Tenet eases weed control in canola

March 28, 2024 | 5 Min read
NEW herbicide options are expanding the weed control toolbox for canola growers, helping alleviate concerns over herbicide resistance and the ongoing use of popular options, as well as crop safety.

NEW herbicide options are expanding the weed control toolbox for canola growers, helping alleviate concerns over herbicide resistance and the ongoing use of popular options, as well as crop safety. 


Weed resistance to clethodim and glyphosate herbicides is an issue in various regions, while applications of traditional options such as propyzamide, including in tank mixes, can retard crop establishment. 


The arrival of Tenet herbicide and its registration for post-emergent use has opened the door for new, more effective weed control strategies taking the pressure off traditional herbicides and allowing crops to flourish. 


In the mixed farming region of North Central Victoria, Nutrien Elmore Agronomist Chris Dunn said problems controlling wild radish in the past, plus weed resistance to glyphosate, meant most of the canola production through the area was devoted to triazine-tolerant (TT) varieties. 


He said clethodim had been another important herbicide in these cropping programs, however up until the ability to tank mix with Tenet for post-emergent application, there also have been concerns over its longevity. 


“We have started to see clethodim resistance, so we needed to look at how we can take the pressure off it and keep it around because it is such an important herbicide. We would look at anything to help extend its life,” Mr Dunn said. 


He said the ability to use Tenet post-emergent now allowed growers to separate the use of clethodim from triazine applications and apply it with the residual herbicide, which also was helping to achieve better results. 


“Growers might now go upfront with trifluralin and bixlozone, trifluralin with propyzamide or trifluralin by itself, come back PSPE (post-sowing, pre-emergent) with atrazine and terbuthylazine, and then in the early post-emergent window, depending on the ryegrass pressure, apply clethodim with Tenet. Going post-emergent with Tenet has really helped and we have had the benefit of good moisture conditions afterwards to assist herbicide activity.”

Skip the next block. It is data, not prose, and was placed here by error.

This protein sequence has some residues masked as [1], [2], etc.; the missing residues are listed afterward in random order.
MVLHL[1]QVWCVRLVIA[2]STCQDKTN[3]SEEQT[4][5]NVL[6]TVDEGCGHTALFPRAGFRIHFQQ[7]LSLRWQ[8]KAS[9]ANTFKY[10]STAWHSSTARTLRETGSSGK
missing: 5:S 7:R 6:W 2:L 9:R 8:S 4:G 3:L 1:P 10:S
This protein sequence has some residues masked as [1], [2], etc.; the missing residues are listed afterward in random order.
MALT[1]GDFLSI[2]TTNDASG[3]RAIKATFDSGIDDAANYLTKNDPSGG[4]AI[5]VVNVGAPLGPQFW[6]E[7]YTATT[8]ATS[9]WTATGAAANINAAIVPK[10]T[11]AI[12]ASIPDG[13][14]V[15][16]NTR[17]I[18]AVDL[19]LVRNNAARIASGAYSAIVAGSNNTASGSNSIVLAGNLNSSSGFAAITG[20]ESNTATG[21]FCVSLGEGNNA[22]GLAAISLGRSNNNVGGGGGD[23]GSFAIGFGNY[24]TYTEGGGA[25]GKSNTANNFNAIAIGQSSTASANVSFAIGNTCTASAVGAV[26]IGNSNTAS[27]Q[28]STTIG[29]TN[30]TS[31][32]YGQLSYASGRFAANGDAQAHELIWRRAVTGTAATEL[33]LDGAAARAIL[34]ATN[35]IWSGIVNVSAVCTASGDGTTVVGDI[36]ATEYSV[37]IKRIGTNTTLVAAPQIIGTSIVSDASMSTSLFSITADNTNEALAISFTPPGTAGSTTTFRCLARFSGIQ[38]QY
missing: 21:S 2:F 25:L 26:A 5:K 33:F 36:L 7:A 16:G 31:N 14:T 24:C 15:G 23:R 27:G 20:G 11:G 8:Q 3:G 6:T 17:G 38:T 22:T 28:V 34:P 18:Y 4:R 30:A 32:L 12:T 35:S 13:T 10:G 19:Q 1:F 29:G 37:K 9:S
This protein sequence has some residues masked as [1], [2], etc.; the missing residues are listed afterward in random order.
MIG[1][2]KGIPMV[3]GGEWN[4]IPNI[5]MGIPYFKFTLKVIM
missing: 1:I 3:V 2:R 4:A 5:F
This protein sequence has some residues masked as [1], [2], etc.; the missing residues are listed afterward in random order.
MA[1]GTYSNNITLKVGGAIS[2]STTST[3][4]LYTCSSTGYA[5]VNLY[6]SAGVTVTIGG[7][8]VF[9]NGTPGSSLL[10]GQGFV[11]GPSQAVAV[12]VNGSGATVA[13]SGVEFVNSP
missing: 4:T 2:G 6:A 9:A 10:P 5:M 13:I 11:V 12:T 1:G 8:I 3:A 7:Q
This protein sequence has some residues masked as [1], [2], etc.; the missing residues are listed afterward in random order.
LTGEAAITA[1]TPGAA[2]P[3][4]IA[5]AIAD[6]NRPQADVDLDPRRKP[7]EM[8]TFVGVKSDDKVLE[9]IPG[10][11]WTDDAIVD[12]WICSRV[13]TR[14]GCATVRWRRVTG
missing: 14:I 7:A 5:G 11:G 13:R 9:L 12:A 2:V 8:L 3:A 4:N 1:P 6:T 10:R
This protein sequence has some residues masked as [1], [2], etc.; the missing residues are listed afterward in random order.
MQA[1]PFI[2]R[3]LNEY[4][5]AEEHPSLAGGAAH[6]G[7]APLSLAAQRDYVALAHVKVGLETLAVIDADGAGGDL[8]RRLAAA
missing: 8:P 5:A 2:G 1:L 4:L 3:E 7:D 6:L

Developed by ADAMA Australia, Tenet contains the active ingredient, metazachlor, and is the only Group 15 herbicide that can be applied post-emergent or incorporated by sowing (IBS) in conventional and herbicide-tolerant canola. 


Mr Dunn said he  had the opportunity to view Tenet’s performance at ADAMA Australia’s learning centre trial site in the region, as well as at Nutrien’s own trial site in the area. 


“The Tenet and clethodim is a good fit to help with control and it provides good residual to then allow crop competition over the top, helping limit late ryegrass by having a thick canopy.” 


“We also noticed no crop effects with Tenet and clethodim, whereas you do get effects with propyzamide. Tenet is definitely softer than propyzamide.  


“Before we could apply Tenet post-emergent, we played around with applying propyzamide with clethodim, but it hurt the crop a bit.” 


He said in addition to the extra herbicide options now available, other weed control options were being explored including weed seedset reduction at harvest. 


It has been a similar story in another mixed farming area further north, around Coolamon in Southern New South Wales, with escalating weed resistance to clethodim posing grass control challenges in the TT canola predominantly grown through the region.